The building was constructed during 1920s. Originally, it was used as houses or shop-houses for local residents. Unfortunately, due to war, the original documentation of this building was no longer traceable.
After years, for some unknown reason, this building was abandon and fallen into despair, waiting for a new owner to bring back its once glorious life.
Discovered by Discerning Couple
The gloomy building began to see glimpse of light when a lovely couple - the world-esteemed architecture, Mr. Hijjas Kasturi and his wife - Ms. Angela Longworth saw and amazed by the art and decoration of the abandoned building.
They decided to bought the building and began converting the building into the type of hotel that they would want to stay in while exploring the delights of George Town.
A Brief of Hijjas and Angela
Hijjas is an experience architect whom had designed numbers of prominent buildings in Malaysia such as Wisma Equity, Menara Maybank, Menara Tabung Haji, Telekom Tower, Putrajaya International Convention Centre and 4G11 Tower in Putrajaya. Click here to find out more about Hijjas.
His wife - Angela is a passionate environmentalist.
Restoration & Redevelopment
Hijjas and Angela began to craft a meticulous plan to ensure the renovation of the building meeting their expectation. They also understand that for a heritage building, they only have one shot on the renovation.
After plumbing and wiring, they realised that normal design of tiles were just not enough to decorate the building. So, they expand their search to factories in Indonesia, that still making the traditional en-caustic cement tiles with presses from the 1930s. Delighted by the findings, the tiles were bought and used for the ground floor of the hotel including Clarke-Terrace House.
For the upper floor, originally was covered by timber, which Hijjas and Angela were able to retain some of them. But for others, they sourced second-hand timber recovered from demolished colonial buildings.
The roof was originally made from corrugated asbestos like other old Penang buildings. However, it was in bad shape and only few of them can be retained. Therefore, Hijjas and Angela decided to replace them with second-hand ‘Indian’ tiles that are used on all the older Penang buildings. Unfortunately, the couple were unable to find the decorative tiles to replace the lost ones on the front walls of Lebuh Clarke, so after careful consideration, they decided to leave them plain.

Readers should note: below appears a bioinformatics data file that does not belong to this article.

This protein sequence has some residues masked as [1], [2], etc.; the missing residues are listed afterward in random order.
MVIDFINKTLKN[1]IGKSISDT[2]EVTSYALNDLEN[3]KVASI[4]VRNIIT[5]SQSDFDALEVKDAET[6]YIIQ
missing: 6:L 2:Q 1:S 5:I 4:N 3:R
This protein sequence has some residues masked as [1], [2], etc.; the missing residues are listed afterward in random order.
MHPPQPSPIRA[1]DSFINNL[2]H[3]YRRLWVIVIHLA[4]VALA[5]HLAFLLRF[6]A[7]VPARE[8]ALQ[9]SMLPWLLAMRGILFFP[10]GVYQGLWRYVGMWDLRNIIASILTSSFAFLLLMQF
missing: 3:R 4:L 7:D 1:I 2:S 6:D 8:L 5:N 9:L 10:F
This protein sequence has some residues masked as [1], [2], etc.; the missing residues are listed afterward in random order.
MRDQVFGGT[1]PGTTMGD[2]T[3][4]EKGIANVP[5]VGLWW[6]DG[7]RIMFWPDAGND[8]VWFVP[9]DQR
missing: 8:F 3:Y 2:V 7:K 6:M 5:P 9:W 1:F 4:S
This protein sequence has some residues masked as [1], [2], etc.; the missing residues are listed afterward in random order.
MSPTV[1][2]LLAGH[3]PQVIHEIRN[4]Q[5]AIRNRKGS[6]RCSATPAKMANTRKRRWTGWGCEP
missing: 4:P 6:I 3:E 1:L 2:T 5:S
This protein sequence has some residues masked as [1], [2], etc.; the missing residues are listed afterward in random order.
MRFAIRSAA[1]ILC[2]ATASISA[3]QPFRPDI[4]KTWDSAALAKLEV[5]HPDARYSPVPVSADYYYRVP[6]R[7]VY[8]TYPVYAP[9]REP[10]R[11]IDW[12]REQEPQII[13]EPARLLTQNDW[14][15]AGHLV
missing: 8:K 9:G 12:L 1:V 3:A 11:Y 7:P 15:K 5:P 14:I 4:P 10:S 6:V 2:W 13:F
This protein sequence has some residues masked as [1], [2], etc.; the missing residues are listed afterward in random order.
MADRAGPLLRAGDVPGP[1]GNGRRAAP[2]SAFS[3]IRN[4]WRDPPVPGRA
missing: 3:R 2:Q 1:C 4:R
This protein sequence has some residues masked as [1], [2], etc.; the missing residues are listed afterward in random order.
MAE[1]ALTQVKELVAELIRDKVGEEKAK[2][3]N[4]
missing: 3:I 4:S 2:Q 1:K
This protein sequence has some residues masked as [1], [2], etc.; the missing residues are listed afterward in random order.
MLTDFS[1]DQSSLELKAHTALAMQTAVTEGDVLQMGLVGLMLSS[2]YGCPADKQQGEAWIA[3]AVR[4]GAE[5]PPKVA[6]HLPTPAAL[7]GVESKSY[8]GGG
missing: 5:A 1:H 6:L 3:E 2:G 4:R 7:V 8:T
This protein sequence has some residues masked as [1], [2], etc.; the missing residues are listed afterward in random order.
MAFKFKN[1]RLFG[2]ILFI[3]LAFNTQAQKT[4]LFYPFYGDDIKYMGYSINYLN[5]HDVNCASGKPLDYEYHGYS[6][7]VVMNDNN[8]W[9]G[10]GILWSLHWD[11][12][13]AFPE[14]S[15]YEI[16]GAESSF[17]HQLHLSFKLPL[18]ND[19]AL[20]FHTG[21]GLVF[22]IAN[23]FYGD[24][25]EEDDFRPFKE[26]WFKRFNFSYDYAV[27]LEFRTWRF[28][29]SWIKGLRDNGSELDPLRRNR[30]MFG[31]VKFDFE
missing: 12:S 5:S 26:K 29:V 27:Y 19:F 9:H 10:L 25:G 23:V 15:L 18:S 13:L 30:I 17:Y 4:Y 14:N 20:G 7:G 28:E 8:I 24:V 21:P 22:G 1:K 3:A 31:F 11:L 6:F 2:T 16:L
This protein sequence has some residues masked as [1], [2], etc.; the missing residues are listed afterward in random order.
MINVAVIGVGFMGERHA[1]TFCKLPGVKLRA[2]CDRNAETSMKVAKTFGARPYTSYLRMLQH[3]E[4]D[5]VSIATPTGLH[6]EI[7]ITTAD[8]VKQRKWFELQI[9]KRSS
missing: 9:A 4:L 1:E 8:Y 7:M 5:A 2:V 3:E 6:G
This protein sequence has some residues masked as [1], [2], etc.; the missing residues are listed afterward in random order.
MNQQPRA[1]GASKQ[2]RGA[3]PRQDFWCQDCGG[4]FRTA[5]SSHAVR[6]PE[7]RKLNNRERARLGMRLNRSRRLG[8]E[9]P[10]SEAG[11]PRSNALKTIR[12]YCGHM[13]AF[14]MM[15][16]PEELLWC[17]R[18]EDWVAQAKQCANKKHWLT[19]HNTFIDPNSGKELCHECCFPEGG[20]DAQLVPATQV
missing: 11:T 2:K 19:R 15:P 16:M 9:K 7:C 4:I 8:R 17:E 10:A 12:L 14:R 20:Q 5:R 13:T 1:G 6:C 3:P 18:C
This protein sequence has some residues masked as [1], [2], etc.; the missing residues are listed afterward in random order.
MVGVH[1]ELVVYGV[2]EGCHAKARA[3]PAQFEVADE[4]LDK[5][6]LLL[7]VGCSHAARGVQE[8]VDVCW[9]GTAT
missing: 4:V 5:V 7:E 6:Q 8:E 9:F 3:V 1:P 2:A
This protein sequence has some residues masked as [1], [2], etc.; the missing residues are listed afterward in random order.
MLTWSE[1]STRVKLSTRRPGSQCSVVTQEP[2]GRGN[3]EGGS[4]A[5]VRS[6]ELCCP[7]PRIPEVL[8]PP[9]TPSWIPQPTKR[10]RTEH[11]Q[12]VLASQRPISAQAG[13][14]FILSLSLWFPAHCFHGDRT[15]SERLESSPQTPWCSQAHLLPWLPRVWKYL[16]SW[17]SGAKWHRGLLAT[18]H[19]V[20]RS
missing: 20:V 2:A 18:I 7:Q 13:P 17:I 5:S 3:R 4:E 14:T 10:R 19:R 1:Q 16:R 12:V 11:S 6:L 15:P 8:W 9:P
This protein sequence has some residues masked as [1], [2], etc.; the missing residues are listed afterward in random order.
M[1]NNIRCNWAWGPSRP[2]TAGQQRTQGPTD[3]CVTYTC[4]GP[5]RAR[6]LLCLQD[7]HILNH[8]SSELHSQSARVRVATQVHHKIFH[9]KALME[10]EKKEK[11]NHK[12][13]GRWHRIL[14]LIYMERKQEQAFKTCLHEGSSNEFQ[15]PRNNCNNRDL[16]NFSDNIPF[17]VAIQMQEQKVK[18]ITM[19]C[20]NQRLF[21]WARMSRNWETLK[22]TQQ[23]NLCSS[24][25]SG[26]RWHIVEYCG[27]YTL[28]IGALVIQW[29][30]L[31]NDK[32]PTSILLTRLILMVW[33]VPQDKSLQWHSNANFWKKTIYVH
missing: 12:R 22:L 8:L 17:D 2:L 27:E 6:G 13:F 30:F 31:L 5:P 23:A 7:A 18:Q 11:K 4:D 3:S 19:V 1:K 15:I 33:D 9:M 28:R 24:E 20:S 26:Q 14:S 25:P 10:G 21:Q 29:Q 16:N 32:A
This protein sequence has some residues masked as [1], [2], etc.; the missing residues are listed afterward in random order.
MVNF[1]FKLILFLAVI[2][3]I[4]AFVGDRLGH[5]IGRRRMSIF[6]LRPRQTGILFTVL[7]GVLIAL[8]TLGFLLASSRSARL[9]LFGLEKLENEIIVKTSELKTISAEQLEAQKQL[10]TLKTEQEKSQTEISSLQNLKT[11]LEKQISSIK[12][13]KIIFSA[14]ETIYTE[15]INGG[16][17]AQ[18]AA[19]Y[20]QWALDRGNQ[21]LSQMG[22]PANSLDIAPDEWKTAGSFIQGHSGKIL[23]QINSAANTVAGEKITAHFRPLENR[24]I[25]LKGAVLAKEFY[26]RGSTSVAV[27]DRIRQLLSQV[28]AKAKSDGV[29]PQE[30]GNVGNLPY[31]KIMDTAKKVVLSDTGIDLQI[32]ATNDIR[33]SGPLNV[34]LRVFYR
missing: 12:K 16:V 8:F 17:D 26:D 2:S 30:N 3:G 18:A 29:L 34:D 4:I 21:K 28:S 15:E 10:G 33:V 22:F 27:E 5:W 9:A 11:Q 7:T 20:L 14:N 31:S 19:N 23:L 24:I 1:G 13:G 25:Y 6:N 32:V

Construction After meticulous and thorough review, Hijjas & Angela had appointed Mr. Ooi Ban Huat as contractor for restoration of the building.
Mr. Ooi Ban Huat and his team all deserve appreciation and recognition in realising couple's dream through sheer hard work. Throughout the renovation process, the team opted for traditional methods wherever we could. Because of the method, the whole process were labour intensive and required skillful handwork. Despite of all the challenges, Mr. Ooi Ban Huat and his team were able to complete the project within 2 years.
A Touch of Green
Hijjas and Angela have used recycled materials as much as possible from restoration to exterior.
These included the roof tiles which had been salvaged from demolished buildings in Penang; the timber for structures and floors which sourced from demolished colonial period buildings throughout the Peninsula; and the reconstructed antique furniture from southern China where old pieces are re-fabricated.
The garden is planted with mostly indigenous Malaysian species to reduce heat and glare, increase soil permeability and provide as much greenery as the space would accommodate. The swimming pool is salt water to reduce chemical use.
The water is heated using a combination of solar panels (Transfer Suites) and eco-friendly hybrid water heater technology. Unlike normal water heater, the hybrid water heater technology offers a highly efficient heat transfer system that can extract energy from the air to produce hot water without the need of heating elements, electric boosters and hermetic compressors.
99 solar photovoltaic panels are installed in the building to increase energy saving. Besides, wherever possible, hotel lighting is installed with LED bulbs to reduce power consumption and rooms are served by a system that automatically cuts off power if guests are not on the premises.
Support Towards Handmade Both Hijjas and Angela knew just the way to uplift the building by sourcing rare and handmade materials. For example, the carpets that were handmade with bamboo mats from east Malaysia, patchwork kilims from Turkey, patchwork cow skin or sisal from India. They are now silently decorating each room of the hotel.
Dream Comes True
After 2 years of construction and persistence towards environmental friendliness, Hotel Penaga was given a Gold rating by the Green Building Index, making us the first heritage restoration in Malaysia that earned the title.
With total of fourty-five rooms and suites, Hotel Penaga had been welcoming guests from all around the world. Besides visiting Penang, most of our guests were traveling far to our hotel just to experience the nostalgic ambiance and decoration.
Definitely, we know that Hotel Penaga is not a true historical building like Suffolk House or The Blue Mansion - Cheong Fatt Tze. Instead, this is Hijjas' and Angela's version of dream comes true. Both of them just want to rejuvenate the neighborhood that was once under-appreciated.